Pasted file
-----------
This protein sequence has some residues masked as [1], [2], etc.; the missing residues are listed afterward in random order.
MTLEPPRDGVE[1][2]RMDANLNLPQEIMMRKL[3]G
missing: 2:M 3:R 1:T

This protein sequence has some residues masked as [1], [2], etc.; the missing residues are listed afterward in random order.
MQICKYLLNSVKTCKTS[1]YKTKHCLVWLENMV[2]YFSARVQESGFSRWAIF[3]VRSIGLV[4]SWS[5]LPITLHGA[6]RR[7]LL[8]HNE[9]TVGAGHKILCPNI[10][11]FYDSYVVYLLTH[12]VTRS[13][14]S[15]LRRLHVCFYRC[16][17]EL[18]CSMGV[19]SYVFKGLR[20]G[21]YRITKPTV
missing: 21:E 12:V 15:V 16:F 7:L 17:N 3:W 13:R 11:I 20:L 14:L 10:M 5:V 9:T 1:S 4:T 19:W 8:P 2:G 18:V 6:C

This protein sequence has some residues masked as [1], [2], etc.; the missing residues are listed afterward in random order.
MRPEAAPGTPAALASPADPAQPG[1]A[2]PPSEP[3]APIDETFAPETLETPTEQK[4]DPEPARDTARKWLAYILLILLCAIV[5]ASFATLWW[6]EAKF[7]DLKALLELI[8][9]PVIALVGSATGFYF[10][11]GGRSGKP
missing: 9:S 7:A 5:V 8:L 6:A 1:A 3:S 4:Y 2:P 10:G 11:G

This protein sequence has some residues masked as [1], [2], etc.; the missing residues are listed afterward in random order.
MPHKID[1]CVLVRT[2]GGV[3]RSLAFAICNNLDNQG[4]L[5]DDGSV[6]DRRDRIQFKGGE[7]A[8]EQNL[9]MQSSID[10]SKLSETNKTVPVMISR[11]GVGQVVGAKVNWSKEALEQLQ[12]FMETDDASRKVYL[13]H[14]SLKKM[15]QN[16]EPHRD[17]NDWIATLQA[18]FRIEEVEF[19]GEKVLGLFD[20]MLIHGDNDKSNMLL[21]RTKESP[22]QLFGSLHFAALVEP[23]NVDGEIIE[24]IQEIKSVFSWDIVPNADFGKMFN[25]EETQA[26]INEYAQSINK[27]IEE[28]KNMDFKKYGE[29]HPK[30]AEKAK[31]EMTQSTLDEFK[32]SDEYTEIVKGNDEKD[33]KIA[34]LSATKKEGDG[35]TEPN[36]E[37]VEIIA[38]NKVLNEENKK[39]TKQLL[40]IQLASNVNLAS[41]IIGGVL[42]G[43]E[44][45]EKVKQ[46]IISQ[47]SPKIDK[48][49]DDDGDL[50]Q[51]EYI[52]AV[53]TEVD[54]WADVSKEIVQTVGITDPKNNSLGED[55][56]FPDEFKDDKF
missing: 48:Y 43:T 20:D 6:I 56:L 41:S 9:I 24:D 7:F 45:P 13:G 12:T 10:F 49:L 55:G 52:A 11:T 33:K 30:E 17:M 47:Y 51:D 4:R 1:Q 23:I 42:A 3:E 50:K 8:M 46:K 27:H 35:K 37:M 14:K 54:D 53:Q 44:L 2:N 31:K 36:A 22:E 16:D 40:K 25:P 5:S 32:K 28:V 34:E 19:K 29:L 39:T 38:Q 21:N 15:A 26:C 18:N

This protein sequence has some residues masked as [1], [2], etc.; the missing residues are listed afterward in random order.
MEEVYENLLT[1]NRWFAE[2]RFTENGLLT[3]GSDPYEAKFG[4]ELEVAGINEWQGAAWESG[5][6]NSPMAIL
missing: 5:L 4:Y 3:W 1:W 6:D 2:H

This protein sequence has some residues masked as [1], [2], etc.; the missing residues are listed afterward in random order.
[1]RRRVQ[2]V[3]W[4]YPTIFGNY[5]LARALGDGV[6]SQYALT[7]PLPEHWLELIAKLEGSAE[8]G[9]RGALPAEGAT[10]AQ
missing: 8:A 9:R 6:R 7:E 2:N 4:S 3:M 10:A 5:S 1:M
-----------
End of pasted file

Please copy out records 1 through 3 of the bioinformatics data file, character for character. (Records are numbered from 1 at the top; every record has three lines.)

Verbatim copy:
This protein sequence has some residues masked as [1], [2], etc.; the missing residues are listed afterward in random order.
MTLEPPRDGVE[1][2]RMDANLNLPQEIMMRKL[3]G
missing: 2:M 3:R 1:T

This protein sequence has some residues masked as [1], [2], etc.; the missing residues are listed afterward in random order.
MQICKYLLNSVKTCKTS[1]YKTKHCLVWLENMV[2]YFSARVQESGFSRWAIF[3]VRSIGLV[4]SWS[5]LPITLHGA[6]RR[7]LL[8]HNE[9]TVGAGHKILCPNI[10][11]FYDSYVVYLLTH[12]VTRS[13][14]S[15]LRRLHVCFYRC[16][17]EL[18]CSMGV[19]SYVFKGLR[20]G[21]YRITKPTV
missing: 21:E 12:V 15:V 16:F 7:L 17:N 3:W 13:R 11:I 20:L 14:L 10:M 5:V 9:T 1:S 4:T 19:W 8:P 2:G 18:V 6:C

This protein sequence has some residues masked as [1], [2], etc.; the missing residues are listed afterward in random order.
MRPEAAPGTPAALASPADPAQPG[1]A[2]PPSEP[3]APIDETFAPETLETPTEQK[4]DPEPARDTARKWLAYILLILLCAIV[5]ASFATLWW[6]EAKF[7]DLKALLELI[8][9]PVIALVGSATGFYF[10][11]GGRSGKP
missing: 9:S 7:A 5:V 8:L 6:A 1:A 3:S 4:Y 2:P 10:G 11:G